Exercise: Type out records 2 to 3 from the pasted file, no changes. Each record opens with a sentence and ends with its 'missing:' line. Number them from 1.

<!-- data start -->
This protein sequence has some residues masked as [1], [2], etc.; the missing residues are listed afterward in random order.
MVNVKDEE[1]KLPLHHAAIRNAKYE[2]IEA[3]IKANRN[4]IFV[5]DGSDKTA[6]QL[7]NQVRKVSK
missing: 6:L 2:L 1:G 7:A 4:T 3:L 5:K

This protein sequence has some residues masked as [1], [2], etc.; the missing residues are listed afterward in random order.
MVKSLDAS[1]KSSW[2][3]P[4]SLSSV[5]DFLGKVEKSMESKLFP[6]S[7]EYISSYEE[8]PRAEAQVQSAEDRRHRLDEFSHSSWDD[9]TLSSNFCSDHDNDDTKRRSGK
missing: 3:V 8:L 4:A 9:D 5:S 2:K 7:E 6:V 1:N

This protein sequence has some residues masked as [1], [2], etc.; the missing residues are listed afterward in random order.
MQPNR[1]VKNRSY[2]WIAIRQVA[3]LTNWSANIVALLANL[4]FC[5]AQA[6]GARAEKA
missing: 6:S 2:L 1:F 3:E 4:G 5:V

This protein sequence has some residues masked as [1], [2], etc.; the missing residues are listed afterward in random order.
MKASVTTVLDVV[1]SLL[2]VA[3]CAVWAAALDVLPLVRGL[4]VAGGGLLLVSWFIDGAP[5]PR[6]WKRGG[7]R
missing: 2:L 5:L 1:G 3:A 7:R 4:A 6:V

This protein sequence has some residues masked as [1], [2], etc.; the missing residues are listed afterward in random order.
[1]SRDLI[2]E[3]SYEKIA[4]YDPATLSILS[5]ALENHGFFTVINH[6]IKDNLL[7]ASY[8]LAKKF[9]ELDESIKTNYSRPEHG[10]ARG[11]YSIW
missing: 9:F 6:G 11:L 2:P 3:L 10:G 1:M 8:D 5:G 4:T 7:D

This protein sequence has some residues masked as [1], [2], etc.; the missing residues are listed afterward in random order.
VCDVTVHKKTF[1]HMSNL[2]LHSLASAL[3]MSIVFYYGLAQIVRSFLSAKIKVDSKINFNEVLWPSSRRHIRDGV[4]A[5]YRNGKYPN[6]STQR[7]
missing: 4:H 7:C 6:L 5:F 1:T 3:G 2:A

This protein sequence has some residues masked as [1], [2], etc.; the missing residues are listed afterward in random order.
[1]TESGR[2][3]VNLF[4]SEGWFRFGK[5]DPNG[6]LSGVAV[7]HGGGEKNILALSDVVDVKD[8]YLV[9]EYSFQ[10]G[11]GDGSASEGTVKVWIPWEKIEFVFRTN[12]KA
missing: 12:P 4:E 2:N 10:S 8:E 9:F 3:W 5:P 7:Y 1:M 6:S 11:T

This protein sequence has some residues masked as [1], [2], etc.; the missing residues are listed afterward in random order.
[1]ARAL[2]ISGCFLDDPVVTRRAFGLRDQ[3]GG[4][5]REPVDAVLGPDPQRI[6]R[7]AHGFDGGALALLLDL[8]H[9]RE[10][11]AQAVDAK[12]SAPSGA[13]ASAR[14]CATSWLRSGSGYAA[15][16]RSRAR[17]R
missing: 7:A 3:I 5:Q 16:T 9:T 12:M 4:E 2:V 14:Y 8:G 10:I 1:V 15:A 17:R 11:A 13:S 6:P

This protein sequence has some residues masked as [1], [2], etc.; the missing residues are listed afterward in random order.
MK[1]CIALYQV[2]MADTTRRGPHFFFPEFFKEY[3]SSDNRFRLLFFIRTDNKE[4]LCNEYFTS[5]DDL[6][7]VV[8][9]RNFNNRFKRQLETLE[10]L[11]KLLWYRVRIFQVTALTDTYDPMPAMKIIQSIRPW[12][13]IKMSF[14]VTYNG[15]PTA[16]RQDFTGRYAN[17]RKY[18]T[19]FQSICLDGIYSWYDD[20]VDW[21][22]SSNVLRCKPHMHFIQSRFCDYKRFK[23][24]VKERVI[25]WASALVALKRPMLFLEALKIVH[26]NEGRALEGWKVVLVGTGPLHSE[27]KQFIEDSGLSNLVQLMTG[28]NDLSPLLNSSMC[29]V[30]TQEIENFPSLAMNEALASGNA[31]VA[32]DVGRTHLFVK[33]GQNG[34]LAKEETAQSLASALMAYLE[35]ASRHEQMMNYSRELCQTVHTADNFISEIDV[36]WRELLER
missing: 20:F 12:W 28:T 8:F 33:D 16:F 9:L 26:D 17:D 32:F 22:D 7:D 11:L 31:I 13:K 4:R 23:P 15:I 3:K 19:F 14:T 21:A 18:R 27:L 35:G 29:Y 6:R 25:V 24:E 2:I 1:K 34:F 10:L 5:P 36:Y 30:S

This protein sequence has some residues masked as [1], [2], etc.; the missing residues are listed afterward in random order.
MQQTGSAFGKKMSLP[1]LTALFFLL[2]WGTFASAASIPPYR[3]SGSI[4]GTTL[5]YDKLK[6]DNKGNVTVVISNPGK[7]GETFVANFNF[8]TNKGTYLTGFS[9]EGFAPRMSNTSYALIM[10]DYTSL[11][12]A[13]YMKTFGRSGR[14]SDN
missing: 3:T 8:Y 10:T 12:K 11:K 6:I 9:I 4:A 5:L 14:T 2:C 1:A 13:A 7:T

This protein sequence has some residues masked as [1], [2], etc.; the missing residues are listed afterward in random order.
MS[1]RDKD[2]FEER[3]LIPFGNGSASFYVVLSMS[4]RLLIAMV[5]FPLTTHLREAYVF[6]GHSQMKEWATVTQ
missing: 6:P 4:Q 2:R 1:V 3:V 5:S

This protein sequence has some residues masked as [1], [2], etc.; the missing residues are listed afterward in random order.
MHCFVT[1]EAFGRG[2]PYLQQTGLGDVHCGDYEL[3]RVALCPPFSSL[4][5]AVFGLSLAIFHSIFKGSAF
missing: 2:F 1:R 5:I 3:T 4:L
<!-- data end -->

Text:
This protein sequence has some residues masked as [1], [2], etc.; the missing residues are listed afterward in random order.
MVKSLDAS[1]KSSW[2][3]P[4]SLSSV[5]DFLGKVEKSMESKLFP[6]S[7]EYISSYEE[8]PRAEAQVQSAEDRRHRLDEFSHSSWDD[9]TLSSNFCSDHDNDDTKRRSGK
missing: 3:V 8:L 4:A 9:D 5:S 2:K 7:E 6:V 1:N

This protein sequence has some residues masked as [1], [2], etc.; the missing residues are listed afterward in random order.
MQPNR[1]VKNRSY[2]WIAIRQVA[3]LTNWSANIVALLANL[4]FC[5]AQA[6]GARAEKA
missing: 6:S 2:L 1:F 3:E 4:G 5:V